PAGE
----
Last Wednesday SLCC President Bioteau addressed the tuition increase created by the 2012 fiscal year budget cuts. The total budget cut increase for SLCC students will be five percent.
Held at the Taylorsville Redwood Campus, the event was called the Truth and Tuition Forum, which is held once a year. The forum was to inform SLCC students of the tuition increase and why the increase is taking place. Students were in attendance to find out about the tuition increase and to ask questions.
“I came today because I have a family, and expenses for school are important,” student Dan Hampton said.
The tuition increase is a result of the higher education budget cuts that were passed by the Utah State Legislature. Originally Senate Bill 0007 called for a seven percent budget cut for higher education schools. The budget cuts were amended for a 2.7 percent budget cut, which equals $1.7 million dollars. The school will not be cutting programs due to the budget cuts.
The reason for the budget cuts is the dramatic decrease in funds that the state has due to the economic times.
To offset that amount of money decreased by the budget cuts the Utah Board of Regents recommended a five percent first-tier tuition increase for SLCC. The first-tier increase is uniform for all of the nine Utah higher education schools.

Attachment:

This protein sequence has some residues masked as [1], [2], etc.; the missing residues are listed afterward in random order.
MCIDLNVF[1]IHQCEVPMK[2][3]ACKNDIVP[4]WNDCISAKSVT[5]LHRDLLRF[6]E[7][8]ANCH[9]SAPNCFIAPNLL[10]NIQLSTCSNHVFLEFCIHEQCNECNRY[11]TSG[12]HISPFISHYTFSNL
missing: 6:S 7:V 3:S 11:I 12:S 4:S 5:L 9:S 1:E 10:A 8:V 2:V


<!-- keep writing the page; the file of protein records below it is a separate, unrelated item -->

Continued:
The President started the Forum by informing students about the two parts of a student’s tuition bill. The two parts are referred to as first-tier and second-tier. First-tier tuition is the part of tuition that keeps the doors of the school open. The Board of Regents establishes the cost of first-tier tuition. Second-tier tuition advances the schools specific mission and priorities.
Bioteau supports a zero percent increase in second-tier tuition, which equates to a total increase of $60 a semester per the first-tier increase.
“The most important thing for the school is to remain accessible,” Director of Student Life and Leadership Curt Larsen said.
Bioteau told the students how SLCC is the only comprehensive college left in the state.
“The state needs the college more than they ever have,” Bioteau said.
Bioteau also answered questions from students concerning the budget cuts and how they will affect the school.
“We need to keep tuition as low as we can while providing quality education,” she said.
Bioteau doesn’t expect a decrease in student enrollment due to the tuition increase. The college will offer fewer classes next fall and spring semester, but the school will offer more classes during summer semester.
The President closed by saying that the college is a partner with the student body and the community.
Students with concerns about the tuition increase can contact student government at their website, which can be found on MyPage.